Environmental scientists have an obligation to raise the alarm on critical issues and contribute to solutions. This challenge has been adopted by the Responsible Research and Innovation (RRI) initiative of the European Commission, which advocates the idea that all societal actors (researchers, European citizens, policy makers, businesses, nongovernmental organizations, etc.) must work together during research and innovation to optimize their outcomes with respect to the values, needs, and expectations of the society that has largely funded the process (Owen et al. 2012).
If individuals are inherently biased, then scientiﬁc advice is best developed by a diverse group of scientists with different political views and scientiﬁc backgrounds. This is exactly the method by which the Scientiﬁc Advice Mechanism (SAM) functions to support the policy making by the European Commission. The SAM includes the Group of Chief Scientiﬁc Advisors, representing 7 experts with expertise in particle physics, bioinformatics, sociology, materials sciences, geography, genetics, and cell biology. This learned group of scientists, supported by an extended group of experts that served as a sounding board, recently provided recommendations to the European Commission for improving the European system for pesticide authorization (Group of Chief Scientiﬁc Advisors 2018).
Also, the Science Advice for Policy by European Academies (SAPEA), which is part of SAM, relies upon the combined expertise from diverse groups of scientists to coalesce scientiﬁc evidence and knowledge to support societal decision making. The most recent example of SAPEA’s work is its evidence review report on environmental pollution by microplastics (SAPEA 2019), prepared by a transdisciplinary group of 26 scientists from the social and natural sciences disciplines. Their work has been used to support the scientiﬁc foundation for the current EU plastics strategy.
Scientists can be valuable contributors to politics, both as problem raisers and as problem solvers. Beyond their subject matter expertise, scientists bring valuable analytical skills to the table, including the ability to take and receive honest critique (well, maybe that is yet another aspirational goal), to acknowledge facts (or their absence), to work in time horizons longer than typically short political election cycles and in spatial contexts that transcend national borders. Scientists are also trained to work in the inter‐ and transdisciplinary contexts needed to tackle the “wicked problems” caused by human interactions with their environment.
John Holdren, former senior science advisor to US President Obama, urged scientists in 2017 to become more broadly informed about science and policy issues; to give at least 10% of their time to public service, public policy, and activism; to act strategically and as part of a larger‐scale organization; and to avoid becoming discouraged or intimidated in the pursuit of their science research, because the work is important (Foley 2017).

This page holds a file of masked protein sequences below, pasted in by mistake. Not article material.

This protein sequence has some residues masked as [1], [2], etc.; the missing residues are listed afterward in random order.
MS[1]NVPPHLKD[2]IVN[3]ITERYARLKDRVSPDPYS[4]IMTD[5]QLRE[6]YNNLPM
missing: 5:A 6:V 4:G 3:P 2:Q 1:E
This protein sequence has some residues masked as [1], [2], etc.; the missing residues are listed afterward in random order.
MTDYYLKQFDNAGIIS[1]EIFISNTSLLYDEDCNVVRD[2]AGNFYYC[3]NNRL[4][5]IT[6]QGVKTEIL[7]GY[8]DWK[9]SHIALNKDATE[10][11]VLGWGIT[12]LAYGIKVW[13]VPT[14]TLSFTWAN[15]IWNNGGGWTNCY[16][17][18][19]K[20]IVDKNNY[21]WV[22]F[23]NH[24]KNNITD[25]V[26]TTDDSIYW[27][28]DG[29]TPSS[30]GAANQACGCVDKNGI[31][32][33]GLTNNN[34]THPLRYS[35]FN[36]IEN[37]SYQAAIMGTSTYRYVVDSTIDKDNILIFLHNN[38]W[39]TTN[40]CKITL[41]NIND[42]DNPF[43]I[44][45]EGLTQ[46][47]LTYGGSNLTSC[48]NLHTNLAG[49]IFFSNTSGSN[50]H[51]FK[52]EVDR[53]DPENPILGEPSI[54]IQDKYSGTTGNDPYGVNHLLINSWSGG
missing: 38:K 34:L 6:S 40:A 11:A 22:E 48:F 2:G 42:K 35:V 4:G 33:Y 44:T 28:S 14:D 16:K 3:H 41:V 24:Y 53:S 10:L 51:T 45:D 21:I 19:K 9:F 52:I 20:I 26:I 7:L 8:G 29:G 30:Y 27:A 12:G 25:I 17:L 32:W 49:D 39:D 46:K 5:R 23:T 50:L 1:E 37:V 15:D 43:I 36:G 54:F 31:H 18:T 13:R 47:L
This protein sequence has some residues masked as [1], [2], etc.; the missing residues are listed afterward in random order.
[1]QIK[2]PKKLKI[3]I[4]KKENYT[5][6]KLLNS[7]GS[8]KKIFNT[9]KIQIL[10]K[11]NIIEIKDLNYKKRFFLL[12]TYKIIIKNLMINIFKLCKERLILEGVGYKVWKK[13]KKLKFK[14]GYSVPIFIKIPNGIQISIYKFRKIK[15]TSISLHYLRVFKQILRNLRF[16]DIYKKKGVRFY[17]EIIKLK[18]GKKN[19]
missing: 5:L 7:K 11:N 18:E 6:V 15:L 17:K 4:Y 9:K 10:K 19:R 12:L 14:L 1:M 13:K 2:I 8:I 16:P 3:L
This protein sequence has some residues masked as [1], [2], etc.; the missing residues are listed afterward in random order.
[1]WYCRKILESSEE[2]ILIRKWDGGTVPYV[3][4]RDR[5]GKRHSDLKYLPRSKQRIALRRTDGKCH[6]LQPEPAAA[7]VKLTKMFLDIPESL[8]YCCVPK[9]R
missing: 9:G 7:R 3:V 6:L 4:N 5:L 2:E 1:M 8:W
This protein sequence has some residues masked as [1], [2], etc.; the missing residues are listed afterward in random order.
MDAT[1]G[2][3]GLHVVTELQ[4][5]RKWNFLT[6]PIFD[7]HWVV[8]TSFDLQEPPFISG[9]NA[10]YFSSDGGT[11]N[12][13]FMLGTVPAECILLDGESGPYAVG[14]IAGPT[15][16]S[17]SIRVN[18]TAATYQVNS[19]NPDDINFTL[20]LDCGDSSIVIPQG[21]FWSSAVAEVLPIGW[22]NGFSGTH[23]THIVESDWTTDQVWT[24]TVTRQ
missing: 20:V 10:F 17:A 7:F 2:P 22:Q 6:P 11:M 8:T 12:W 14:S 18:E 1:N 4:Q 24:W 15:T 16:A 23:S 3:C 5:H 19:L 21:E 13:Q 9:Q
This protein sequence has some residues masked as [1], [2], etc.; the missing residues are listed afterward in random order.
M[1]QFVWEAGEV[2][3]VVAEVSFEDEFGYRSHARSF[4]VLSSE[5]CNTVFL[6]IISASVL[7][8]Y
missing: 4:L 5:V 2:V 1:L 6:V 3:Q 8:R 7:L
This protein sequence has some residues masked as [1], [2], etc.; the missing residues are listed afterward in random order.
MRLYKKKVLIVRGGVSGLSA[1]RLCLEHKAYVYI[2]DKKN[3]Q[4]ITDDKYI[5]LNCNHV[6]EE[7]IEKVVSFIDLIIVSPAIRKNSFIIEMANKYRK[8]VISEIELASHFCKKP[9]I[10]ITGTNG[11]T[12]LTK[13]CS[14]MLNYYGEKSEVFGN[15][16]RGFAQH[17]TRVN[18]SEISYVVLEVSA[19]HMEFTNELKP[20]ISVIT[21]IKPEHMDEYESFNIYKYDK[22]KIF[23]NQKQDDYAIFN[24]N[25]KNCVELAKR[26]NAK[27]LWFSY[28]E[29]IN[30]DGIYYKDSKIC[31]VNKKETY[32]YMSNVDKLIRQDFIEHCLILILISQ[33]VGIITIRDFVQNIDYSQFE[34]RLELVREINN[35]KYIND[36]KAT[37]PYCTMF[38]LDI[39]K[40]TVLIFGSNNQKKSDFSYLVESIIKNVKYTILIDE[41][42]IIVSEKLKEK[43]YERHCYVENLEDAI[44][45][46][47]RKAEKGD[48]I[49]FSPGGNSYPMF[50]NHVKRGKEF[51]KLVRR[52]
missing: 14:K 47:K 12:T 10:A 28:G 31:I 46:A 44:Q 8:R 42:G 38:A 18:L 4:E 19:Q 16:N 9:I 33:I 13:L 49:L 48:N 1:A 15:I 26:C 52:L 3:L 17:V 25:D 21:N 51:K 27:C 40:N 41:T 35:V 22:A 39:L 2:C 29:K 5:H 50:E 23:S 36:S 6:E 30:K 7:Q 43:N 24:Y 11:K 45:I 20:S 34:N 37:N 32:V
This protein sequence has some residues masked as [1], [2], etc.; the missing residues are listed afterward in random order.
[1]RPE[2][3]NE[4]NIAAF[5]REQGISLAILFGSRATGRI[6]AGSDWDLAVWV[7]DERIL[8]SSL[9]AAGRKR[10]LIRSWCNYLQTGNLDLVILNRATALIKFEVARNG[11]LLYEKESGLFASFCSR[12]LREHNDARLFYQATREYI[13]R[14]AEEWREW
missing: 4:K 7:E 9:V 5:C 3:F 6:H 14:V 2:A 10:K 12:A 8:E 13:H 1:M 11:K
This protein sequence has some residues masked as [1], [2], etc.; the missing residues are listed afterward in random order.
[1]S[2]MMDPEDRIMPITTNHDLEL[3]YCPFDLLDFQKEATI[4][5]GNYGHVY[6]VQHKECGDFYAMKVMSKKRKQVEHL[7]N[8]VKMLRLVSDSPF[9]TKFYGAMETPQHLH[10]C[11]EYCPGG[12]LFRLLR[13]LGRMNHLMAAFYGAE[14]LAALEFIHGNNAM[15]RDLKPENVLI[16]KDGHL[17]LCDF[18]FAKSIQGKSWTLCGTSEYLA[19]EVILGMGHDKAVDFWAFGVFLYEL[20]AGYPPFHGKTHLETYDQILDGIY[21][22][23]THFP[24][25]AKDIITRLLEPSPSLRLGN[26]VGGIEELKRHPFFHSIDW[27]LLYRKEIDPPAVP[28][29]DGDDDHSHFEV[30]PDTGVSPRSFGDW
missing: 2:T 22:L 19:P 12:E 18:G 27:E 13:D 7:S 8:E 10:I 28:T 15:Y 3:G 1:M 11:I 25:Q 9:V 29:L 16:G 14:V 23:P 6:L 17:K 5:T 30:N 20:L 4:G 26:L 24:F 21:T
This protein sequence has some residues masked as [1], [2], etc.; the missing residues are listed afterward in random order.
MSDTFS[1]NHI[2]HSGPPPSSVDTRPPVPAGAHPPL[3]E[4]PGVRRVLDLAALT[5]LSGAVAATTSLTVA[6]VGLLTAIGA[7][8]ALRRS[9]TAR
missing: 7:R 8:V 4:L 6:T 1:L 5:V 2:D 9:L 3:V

I could not agree more.
This editorial was inspired by historian Audra J Wolfe, who tweeted on 12 July 2018 that “Science has always been political” (Wolfe 2018) and the indignant outcry that the tweet triggered.
Backhaus T, Brooks BW, Kapustka L. 2010. Chemical risk assessment: Pressures, perceptions and expectations. Integr Environ Assess Manag 6(3):323–324.
Columbia Law School. 2017 Mar 29. Climate science criticized in congressional hearing. Silencing Science Tracker. New York (NY). [accessed 2019 Apr 9]. http://columbiaclimatelaw.com/silencing‐science‐tracker/climate‐ science‐criticized‐in‐congressional‐hearing/
Foley KE. 2017 Feb 18. Obama’s former science advisor says there are four things scientists should do to stay relevant under Trump. Quartz (STEM Activism). [accessed 2019 Jan 22]. https://qz.com/914280/obamas‐former‐ science‐advisor‐says‐there‐are‐four‐things‐scientists‐should‐do‐to‐stay‐ relevant‐under‐trump/
Group of Chief Scientiﬁc Advisors. 2018. EU authorisation processes of plant protection products – Scientiﬁc opinion. Brussels (BE): EUROPA. 76 p. https://doi.org/10.2777/238919
Lee JJ, Maxmen A, Rehm J, Tollefson J. 2018. Science candidates prevail in US midterm elections. Nature 563:302–303.
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Pielke RA. 2007. The honest broker—Making sense of science in policy and politics. Cambridge (UK): Cambridge Univ. 200 p.
[SAPEA] Science Advice for Policy by European Academies. 2019. A scientiﬁc perspective on microplastics in nature and society. Berlin (DE). 174 p. [accessed 2019 Apr 9]. https://www.sapea.info/wp-content/uploads/report.pdf
Wolfe AJ (@ColdWarScience). 2018. “Science has always been political.” 12 July 2018, 2:57 am. [Tweet]. https://twitter.com/ColdWarScience/status/